Ensure that there is a highly effective teacher in every classroom and a highly effective principal in every school.
Provide all administrators, teachers, and instructional staff highly effective professional development and feedback for continuous growth.
Ensure that non-instructional staff are highly skilled, engaged, and equipped to support the work of teachers and principals.
Respect all students’ and families’ diverse perspectives, values, abilities, and beliefs.
Develop mutually trusting relationships between parents and school/district staff members
Increase the level of parent engagement at home, school and the district to support children’s learning.
Enhance efficiency and equity by administering a transparent and effective resource-allocation system (facilities, staff, and resources).
Develop an aligned network of governmental agencies, non-profit providers, philanthropic supporters, faith-based organizations, and colleges and universities that work strategically to support students and families.
Work closely with the business community to maximize resources, political advocacy, and opportunities for students.
Improve both internal and external district communication with all stakeholders.
Provide clarity of district and school finances by employing transparent communication and documentation.
The district manages funds in silos rather than holistically.
Principals have little actual budget flexibility to address building and student needs.
Shifting Title I funding caused major disruptions for many elementary schools.
The district lacks a framework for strategic community partnerships.
Potential partners in business, nonprofit, civic, and university sectors stand ready to help the district.
Family engagement received the third most votes by community forum participants of any other priority.
Families are engaged inconsistently and insufficiently throughout the district.
However, there is optimism due to new leadership and the collaborative strategic planning process.
Bilingual communication (with the community) can be a challenge for the district
Isolation between departments—i.e., “working in silos”
There’s room for improvement using technology to communicate with parents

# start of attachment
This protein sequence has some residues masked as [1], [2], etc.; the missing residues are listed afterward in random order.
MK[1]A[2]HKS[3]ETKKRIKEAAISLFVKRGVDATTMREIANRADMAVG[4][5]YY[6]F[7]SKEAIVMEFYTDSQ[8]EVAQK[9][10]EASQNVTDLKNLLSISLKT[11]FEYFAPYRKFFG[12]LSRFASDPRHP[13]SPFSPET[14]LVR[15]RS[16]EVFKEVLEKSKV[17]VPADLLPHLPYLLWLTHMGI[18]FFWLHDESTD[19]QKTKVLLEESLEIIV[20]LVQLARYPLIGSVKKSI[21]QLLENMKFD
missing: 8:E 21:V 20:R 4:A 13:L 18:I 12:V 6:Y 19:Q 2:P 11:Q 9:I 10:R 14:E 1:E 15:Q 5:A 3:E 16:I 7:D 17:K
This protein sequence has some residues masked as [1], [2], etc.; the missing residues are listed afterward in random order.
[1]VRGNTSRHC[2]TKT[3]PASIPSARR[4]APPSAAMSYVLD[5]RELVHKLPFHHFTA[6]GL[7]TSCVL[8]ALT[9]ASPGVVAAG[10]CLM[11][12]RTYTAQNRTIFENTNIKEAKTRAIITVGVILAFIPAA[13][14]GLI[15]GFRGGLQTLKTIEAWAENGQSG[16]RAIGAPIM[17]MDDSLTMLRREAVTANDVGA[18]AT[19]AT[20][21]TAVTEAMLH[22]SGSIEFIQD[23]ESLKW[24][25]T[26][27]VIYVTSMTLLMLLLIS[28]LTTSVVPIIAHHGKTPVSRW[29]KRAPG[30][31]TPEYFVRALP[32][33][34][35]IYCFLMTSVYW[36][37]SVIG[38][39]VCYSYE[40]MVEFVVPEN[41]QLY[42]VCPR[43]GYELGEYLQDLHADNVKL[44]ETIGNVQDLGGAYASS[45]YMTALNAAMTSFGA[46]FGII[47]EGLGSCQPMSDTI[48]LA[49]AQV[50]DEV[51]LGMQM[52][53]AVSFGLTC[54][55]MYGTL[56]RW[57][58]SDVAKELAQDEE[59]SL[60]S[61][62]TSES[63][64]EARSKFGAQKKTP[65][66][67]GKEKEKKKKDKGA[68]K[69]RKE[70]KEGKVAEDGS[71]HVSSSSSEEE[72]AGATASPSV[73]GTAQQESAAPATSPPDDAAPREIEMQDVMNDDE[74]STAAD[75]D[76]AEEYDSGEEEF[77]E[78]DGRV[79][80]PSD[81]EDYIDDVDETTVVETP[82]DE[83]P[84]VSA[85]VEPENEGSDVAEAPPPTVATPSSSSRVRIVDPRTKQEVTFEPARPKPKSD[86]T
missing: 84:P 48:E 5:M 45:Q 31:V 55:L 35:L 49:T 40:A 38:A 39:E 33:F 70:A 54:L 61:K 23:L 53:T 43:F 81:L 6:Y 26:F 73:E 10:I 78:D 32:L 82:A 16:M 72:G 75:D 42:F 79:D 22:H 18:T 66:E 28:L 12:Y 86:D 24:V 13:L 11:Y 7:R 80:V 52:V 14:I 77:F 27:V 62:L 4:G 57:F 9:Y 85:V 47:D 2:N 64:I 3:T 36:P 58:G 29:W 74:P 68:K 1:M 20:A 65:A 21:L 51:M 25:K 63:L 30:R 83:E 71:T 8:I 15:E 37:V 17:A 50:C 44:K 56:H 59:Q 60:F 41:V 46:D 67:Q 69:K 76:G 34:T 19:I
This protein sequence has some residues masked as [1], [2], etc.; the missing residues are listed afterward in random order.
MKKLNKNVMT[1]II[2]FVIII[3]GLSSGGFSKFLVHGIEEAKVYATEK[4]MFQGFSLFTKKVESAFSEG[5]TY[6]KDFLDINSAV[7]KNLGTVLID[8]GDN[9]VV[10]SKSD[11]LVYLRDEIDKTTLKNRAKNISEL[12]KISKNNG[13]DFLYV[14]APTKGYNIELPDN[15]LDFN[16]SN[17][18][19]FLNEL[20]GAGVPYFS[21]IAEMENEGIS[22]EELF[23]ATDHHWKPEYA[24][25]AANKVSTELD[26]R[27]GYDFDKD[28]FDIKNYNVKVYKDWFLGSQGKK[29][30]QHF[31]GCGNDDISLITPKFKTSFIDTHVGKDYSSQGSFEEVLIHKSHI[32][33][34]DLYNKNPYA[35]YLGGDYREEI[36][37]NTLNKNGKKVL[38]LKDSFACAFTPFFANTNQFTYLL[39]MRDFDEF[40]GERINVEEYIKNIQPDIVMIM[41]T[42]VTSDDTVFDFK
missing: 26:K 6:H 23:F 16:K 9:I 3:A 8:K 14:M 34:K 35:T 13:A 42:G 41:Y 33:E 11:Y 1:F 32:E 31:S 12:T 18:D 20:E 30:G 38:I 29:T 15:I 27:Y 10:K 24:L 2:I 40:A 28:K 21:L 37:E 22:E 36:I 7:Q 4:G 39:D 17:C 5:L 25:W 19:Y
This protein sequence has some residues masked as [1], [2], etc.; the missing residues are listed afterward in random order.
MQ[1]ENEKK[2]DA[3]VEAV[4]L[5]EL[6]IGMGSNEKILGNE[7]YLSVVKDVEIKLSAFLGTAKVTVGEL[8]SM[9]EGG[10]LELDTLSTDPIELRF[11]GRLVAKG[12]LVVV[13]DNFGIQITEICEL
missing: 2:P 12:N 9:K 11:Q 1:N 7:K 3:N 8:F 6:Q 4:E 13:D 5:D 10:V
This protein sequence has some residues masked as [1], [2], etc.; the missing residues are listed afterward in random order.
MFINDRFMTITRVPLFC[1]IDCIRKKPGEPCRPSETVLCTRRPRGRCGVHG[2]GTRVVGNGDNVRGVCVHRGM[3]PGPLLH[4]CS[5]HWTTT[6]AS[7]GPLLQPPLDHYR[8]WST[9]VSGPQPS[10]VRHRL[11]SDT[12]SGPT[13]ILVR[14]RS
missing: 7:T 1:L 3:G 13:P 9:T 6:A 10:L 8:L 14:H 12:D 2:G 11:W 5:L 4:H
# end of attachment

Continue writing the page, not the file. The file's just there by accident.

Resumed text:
Ensure all OPS staff have the necessary training and support in the effective use of essential tools necessary for job performance.
The current approach to funding schools does not appear to be strategic and has led to inequities.
Create and maintain coherence during implementation of the strategic plan through alignment and inter-departmental collaboration.
Ensure that the central office provides schools and other stakeholders with outstanding customer service.
Redesign school-choice policies and processes to ensure clarity, efficiency, and quality
Inconsistent communication between schools and parents
Lack of overall transparency between district and community
Our Next Steps:
1. Prioritize objectives (where do we start?)
2. Organize ourselves to do the work
efficiently and effectively
3. Develop action plans (identify the specific
who, what and when)
4. Implement performance management
structures to keep us on track
Collect Quality Data
Performance Improvement Dialogue
Accurate and Timely Intelligence Shared by All
Effective Tactics and Strategies
Rapid Deployment of Resources
Relentless Follow-up and Assessment
The Citizens of Omaha
The Greater Omaha Chamber
Peter Kiewit Foundation
The Sherwood Foundation
Prepared for Success.
Mike Duggan - Teacher - Benson
Dr. Ed Bennett - Principal - Central
Annette Foster - Teacher - Buffett
Gene Haynes - Principal - North
Mariel Mandelko - Teacher - Dundee
Susan Aguilera-Robles - Principal - Spring Lake
Marjorie Reed-Schmid - Principal - Crestridge
Dr. Jeaneen Talbott - Principal - McMillan
Framework of the Plan
Proposed Vision, Mission, Outcomes, and Guiding Principles of the Plan
(September – December, 2013)
Strategic Planning (January – March, 2014)
Executive Council Meetings
Meetings with Individual Staff and Research Team
The Four Tenets of Stat